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Try To Avoid Milk in Your Matcha, Please

By Eric Gower Sep 19, 2018

Try To Avoid Milk in Your Matcha, Please

I do get the pleasures of sweet milky drinks in general, and sweet milky matcha drinks in particular. Matcha plays well with dairy and sugar; there's something that just hits the pleasure centers, so it's easy to understand why sweetened milky matcha drinks are so popular.

Another reason sweet milky matcha drinks are so popular is throwing fat and sugar at matcha is a good way to make bad matcha powder palatable. Low-quality matcha, prepared with water only is a very, very hard sell -- as my eight-year-old daughter Daphne has succinctly explained: "bad matcha reminds me of a kid's neglected fish tank -- if you scraped the green stuff off the sides of the aquarium and made tea with it, that's what bad matcha tastes like."

And indeed, that's pretty much exactly what it tastes like! So it's no wonder that adding milk and sugar to it is really the only way to use it.

Good matcha changes everything, of course.

Please don't put milk in your good matcha, especially if you're drinking it for health reasons. The milk sticks to the polyphenols, which alters (not in a good way) the bioavailability (how well your body can absorb nutrients) of the matcha, and all the goodies just flush through.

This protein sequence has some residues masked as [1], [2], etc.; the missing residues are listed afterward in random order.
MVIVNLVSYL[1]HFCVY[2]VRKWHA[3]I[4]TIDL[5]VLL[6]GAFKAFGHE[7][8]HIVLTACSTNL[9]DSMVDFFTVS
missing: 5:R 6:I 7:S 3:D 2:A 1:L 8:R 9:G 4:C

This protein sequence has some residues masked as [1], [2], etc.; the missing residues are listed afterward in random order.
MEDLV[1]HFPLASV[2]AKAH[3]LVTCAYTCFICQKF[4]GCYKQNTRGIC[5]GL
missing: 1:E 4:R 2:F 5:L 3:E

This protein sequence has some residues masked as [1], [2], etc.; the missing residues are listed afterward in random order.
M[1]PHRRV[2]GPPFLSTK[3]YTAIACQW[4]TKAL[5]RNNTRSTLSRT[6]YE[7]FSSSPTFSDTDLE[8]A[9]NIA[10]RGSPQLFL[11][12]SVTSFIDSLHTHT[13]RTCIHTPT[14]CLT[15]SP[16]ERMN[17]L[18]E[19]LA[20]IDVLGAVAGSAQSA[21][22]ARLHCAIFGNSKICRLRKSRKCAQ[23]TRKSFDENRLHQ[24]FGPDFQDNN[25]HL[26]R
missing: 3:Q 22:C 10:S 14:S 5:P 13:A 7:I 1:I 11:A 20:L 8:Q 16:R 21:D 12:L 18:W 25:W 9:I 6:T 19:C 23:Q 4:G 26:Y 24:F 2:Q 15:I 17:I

There's a large body of research that concludes that polyphenols play an significant role in preventing and in reducing the progression many diseases, including diabetes, cancer, cardiovascular, and neurodegenerative diseases.

Polyphenols too play an important role by increasing the ratio of beneficial bacteria in your gut, which is important for health, weight management, and disease prevention.

You want polyphenols in your diet, and good matcha is chock-full of them. But if you put milk in your matcha you're taking away much of the goodness, so please stop doing that! They key is to drink better matcha. You won't even miss the milk.

Eric is the founder and chief matcha evangelist at Breakaway Matcha. He's also an author, ghostwriter, editor, cooking instructor, and private chef. For 16 years, he lived and worked in Japan, where he took deep dives into all things matcha, food, literature, arts, and culture. Eric is the author of three cookbooks: The Breakaway Cook, The breakaway Japanese Kitchen, and Eric's Kitchen. He lives and works in Marin County, CA.